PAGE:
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Molecular Dynamics and SDSC’s Comet Sniff Out Insights on Odor Neutralizers

Published August 1, 2022

 Credit: fizkes, 123RF

By Nathan Han, SDSC Research Experience for High School (REHS) Intern and Kimberly Mann Bruch, SDSC External Relations

Odor-producing industries and activities such as agriculture, composting, sewage management, food processing plants and landfills present a constant or seasonal nuisance to the communities that live around them—not to mention potential health concerns. To neutralize these smells, odor-producing industries occasionally purchase and discharge odor neutralizers to help mask the smells. The production, purchase and application of these odor neutralizers might not always depend on cost-effective scientific approaches being employed to identify the appropriate mix of odor neutralizers for the given odor being masked. 

A group of researchers based in Louisiana, including Edwin Gomez, Richard Mayer, Laura Eschette Becker and Sylvester Tumusiime, recently used Comet at the San Diego Supercomputer Center at UC San Diego to examine how a given mix of odor neutralizers works to counteract emitted odors. Their results are reported in a paper, titled Using Molecular Dynamics to Assess the Mode of Odor Neutralization by Typical Odor Neutralizers, which was recently published in the open-source Academia Letters journal.

To assess how odor neutralizers work to reduce the effects of common odors associated with landfills and other key odor sources, the team applied molecular dynamics (MD). Using the  AMBER molecular dynamics software tool, which helps researchers simulate the diffusion and dispersion of frequently used components, the team neutralized the odor of toluene—a colorless liquid with a sweet smell and taste found in crude oil and used in paints, glues and more.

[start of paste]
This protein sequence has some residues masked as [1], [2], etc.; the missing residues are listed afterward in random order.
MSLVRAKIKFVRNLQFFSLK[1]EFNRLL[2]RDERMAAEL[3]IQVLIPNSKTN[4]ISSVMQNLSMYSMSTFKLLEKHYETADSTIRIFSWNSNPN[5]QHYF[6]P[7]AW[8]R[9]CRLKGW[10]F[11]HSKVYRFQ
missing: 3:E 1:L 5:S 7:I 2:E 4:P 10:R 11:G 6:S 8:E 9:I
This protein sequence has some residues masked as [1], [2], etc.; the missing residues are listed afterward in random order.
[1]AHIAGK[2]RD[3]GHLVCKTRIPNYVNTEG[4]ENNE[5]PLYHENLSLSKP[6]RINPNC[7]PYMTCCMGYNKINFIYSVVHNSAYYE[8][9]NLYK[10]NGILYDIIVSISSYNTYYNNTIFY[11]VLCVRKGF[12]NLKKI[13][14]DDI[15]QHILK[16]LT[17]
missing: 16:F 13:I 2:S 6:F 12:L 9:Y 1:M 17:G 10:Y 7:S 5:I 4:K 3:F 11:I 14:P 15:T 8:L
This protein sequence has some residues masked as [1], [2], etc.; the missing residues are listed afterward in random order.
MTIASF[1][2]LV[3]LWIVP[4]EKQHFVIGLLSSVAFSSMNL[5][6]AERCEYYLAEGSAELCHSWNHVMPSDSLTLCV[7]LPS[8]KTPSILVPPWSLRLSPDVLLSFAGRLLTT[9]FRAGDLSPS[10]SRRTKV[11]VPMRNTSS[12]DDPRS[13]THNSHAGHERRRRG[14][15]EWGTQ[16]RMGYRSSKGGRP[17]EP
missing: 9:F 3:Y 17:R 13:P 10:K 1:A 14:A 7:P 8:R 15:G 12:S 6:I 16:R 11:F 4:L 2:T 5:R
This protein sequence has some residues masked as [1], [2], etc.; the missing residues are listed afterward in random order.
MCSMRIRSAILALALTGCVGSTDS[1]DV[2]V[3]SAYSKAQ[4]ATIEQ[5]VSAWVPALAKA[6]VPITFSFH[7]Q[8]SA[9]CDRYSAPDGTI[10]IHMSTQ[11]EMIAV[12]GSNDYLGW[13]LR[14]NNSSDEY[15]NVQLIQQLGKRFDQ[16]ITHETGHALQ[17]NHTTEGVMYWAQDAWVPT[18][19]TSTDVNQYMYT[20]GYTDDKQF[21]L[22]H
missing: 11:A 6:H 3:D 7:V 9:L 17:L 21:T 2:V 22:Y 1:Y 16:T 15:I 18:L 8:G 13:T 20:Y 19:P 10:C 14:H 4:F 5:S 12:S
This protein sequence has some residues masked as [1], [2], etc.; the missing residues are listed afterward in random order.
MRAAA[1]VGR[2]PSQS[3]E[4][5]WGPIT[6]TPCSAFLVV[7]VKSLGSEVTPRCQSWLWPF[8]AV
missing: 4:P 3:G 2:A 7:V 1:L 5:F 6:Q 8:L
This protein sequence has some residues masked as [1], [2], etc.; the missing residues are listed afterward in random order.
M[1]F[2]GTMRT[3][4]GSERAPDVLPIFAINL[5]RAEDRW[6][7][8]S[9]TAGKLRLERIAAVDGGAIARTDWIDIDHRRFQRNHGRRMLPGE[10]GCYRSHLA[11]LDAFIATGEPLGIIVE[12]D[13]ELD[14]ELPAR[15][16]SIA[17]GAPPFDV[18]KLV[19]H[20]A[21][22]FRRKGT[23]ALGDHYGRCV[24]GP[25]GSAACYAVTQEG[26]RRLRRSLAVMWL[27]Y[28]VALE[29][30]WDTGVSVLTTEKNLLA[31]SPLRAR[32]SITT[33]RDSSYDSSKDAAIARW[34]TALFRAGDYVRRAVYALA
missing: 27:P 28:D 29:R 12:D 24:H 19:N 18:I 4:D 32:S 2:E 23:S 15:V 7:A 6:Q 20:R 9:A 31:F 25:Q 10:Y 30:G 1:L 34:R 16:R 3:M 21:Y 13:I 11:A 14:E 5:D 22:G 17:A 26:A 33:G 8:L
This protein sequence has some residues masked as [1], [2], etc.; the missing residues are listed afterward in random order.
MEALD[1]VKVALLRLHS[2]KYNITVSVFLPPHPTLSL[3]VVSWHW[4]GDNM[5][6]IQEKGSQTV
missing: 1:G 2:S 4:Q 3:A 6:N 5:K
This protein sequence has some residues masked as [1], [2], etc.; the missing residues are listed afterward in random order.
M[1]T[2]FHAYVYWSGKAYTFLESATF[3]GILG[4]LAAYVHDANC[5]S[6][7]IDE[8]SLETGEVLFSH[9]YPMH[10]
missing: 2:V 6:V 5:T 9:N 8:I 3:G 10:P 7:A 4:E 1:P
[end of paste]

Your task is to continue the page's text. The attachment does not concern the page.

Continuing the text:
“Our preliminary study shows how supercomputers and molecular dynamics techniques enable cost-effective analysis of important societal/environmental issues that impact the daily lives of ordinary people,” said Louisiana Public Health Institute Informatics Manager Tumusiime. “Without access to SDSC resources, we never would have been able to perform this work.” 


This Comet-generated chart shows how odor and fragrance molecules move at different speeds depending on the time of release. Credit: S. Tumusiime.

From their initial analyses, the researchers reported that their simulations indicate that different components found in odor neutralizers move about the atmosphere faster than others. This difference in speed of movement could result in an odor neutralizer that works effectively over both short and long periods of time, which presents the possibility of more effective management of the effects of the odor.

“The computing resources that Extreme Science and Engineering Discovery Environment (XSEDE) granted to this study demonstrated that molecular dynamics could be a cost-effective means for testing the composition of candidate odor neutralizers prior to embarking on expensive industrial phases,” said Tumusiime.

The time on Comet was provided by XSEDE allocation number TG-ATM170012.